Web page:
(Editor’s note: This was one of the top viewed stories of 2014. We’re rerunning it as part of a look back at the articles that captivated our readers the most.)
Someone in your network gave you valuable advice. You want to thank him.
What’s the secret to writing a great professional thank-you note?
Do you send an email, a handwritten note or a little gift? What do you say? We’ve all heard that you shouldn’t push an agenda, ask for a job or try to close a sale.
I am going to answer all those questions, and show you how to get a response like this:
How did my professional thank-you note get that response?
I sent a handwritten note, which is extremely rare these days, and two helpful books. I also followed an acronym I created called G.R.E.A.T (grateful, reference, explanation, action, thanks). I use it when I write all my professional thank-you notes.
Thank-you notes are tricky to write. They are not as straightforward as networking follow-up emails.
Let’s get into it.
I recently spoke with Lea McLeod, the founder of Degrees of Transition, a career website that helps recent grads and mid-careerists navigate the job search. McLeod is super smart, and understands the career space.
I took two pages of notes during our phone call (here’s why). When I got off the phone, my head spun with tons of great ideas. I wanted to do something special for McLeod besides simply sending a thank-you note.
During the call, she mentioned that she wanted to book more speaking gigs. I asked her if she read Michael Port’s book, ” Book Yourself Solid .” She hadn’t. We also talked about ” The Power of Habit ” by Charles Duhigg.
I went on Amazon, bought both books and shipped them to my house so I could send them with my handwritten thank-you note.
Next, I drafted my note in a Word document—I draft every professional thank-you note in Word before I write on the actual card—and wrote the note following the G.R.E.A.T. acronym.
G rateful: Say you appreciate her time.
The fact that someone spent 30-60 minutes of his or her time speaking with you calls for a thank-you note. Time is the most valuable thing a person has.
R eference: What did you learn?
Let the person know what you found most valuable during the conversation.
E xplain: Why did you send the book or gift?
During the conversation, the person you spoke with most likely brought up a problem she’s trying to solve. You might not know how to solve the problem, but there’s a good chance you know a book that can.
If you can’t think of a good book, search Amazon for a relevant title with high ratings.
A ction: Take the next steps.
If you talked about working together or a future call, briefly say what the next steps will be. This should not be the focus of your note.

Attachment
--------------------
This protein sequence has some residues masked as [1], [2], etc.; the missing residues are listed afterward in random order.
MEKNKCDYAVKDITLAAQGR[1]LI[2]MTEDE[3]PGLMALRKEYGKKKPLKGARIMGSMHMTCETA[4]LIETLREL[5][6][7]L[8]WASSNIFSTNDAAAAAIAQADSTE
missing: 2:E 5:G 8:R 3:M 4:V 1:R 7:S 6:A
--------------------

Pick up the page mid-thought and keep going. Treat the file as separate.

If the person gave you advice, follow up with him and let him know your results. People love to hear when their advice works. Actually taking action and following his advice will set you apart from all the other people he talks to.
The person will be 10 times more likely to give you additional advice later if he knows you will actually use it.
T hanks: Always end by saying thank you.
I always end with “thanks again” or “thank you for your help,” and sign my name.
Here’s what a great professional thank-you note looks like:
June 7, 2013
It was a pleasure speaking with you on the phone last week. I have talked to a lot of people in our space and haven’t learned as much from them as I did from you in an hour.
I took about a page of notes. Two key takeaways for me were:
- We all know this stuff, but EVERYBODY NEEDS TO BE REMINDED.
- Coaching helps you keep your finger on the pulse of the industry.
After I hung up the phone I said to myself “Lea, gets it! She is going to be very successful.”
I remember you saying that you wanted to get more speaking gigs. I sent you “Book Yourself Solid.” I have not read the book but a lot of the people on my network rave it. I also sent you “The Power of Habit” because I know you will love it.
I hope that you enjoy the books and I really look forward to working with you. I would be more than happy to help you plan and come up with ideas for “office hours.” I would love to contribute and be part of it as much as possible.
Remember, you shouldn’t sell yourself in the thank-you note. If you want to write a great professional thank-you note, follow the G.R.E.A.T formula above.
Have you ever received a horrible thank-you note? Maybe you received a memorable one. Share in the comments.
A version of this article originally appeared on Start Networking Today.